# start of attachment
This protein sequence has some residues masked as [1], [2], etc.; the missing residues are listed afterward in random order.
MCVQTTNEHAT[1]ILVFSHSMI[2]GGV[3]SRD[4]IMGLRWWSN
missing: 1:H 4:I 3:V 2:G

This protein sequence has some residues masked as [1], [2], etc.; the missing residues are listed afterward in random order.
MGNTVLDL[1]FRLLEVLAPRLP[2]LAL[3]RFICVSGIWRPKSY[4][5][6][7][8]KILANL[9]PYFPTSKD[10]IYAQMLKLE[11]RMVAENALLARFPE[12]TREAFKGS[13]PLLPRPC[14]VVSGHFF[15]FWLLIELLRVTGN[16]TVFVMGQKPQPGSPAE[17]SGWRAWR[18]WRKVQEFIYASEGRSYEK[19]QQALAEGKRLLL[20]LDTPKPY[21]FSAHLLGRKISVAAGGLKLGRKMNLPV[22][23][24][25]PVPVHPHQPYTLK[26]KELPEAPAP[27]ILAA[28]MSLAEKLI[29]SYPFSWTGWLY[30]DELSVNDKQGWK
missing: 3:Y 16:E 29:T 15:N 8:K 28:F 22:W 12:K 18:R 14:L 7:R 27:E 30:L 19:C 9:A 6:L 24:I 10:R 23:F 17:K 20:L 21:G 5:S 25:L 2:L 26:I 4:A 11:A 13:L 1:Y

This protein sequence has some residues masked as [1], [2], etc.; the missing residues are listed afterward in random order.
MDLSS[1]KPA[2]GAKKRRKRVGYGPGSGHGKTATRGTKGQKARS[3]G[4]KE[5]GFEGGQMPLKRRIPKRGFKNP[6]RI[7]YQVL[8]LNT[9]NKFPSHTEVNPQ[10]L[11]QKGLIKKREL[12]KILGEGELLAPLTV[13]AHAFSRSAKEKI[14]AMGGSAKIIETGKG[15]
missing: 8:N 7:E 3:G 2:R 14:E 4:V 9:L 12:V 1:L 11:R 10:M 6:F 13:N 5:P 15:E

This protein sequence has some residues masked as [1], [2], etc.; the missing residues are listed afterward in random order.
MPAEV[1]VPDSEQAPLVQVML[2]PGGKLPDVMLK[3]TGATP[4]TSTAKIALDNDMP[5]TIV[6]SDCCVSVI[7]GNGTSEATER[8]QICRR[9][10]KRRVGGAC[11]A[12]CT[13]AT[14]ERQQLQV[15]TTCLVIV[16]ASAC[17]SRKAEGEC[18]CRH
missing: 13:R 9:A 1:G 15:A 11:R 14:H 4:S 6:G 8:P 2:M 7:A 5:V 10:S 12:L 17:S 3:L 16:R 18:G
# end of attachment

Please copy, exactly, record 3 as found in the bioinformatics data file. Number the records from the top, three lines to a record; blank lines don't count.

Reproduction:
This protein sequence has some residues masked as [1], [2], etc.; the missing residues are listed afterward in random order.
MDLSS[1]KPA[2]GAKKRRKRVGYGPGSGHGKTATRGTKGQKARS[3]G[4]KE[5]GFEGGQMPLKRRIPKRGFKNP[6]RI[7]YQVL[8]LNT[9]NKFPSHTEVNPQ[10]L[11]QKGLIKKREL[12]KILGEGELLAPLTV[13]AHAFSRSAKEKI[14]AMGGSAKIIETGKG[15]
missing: 8:N 7:E 3:G 2:R 14:E 4:V 9:L 12:V 1:L 11:R 10:M 6:F 13:N 5:P 15:E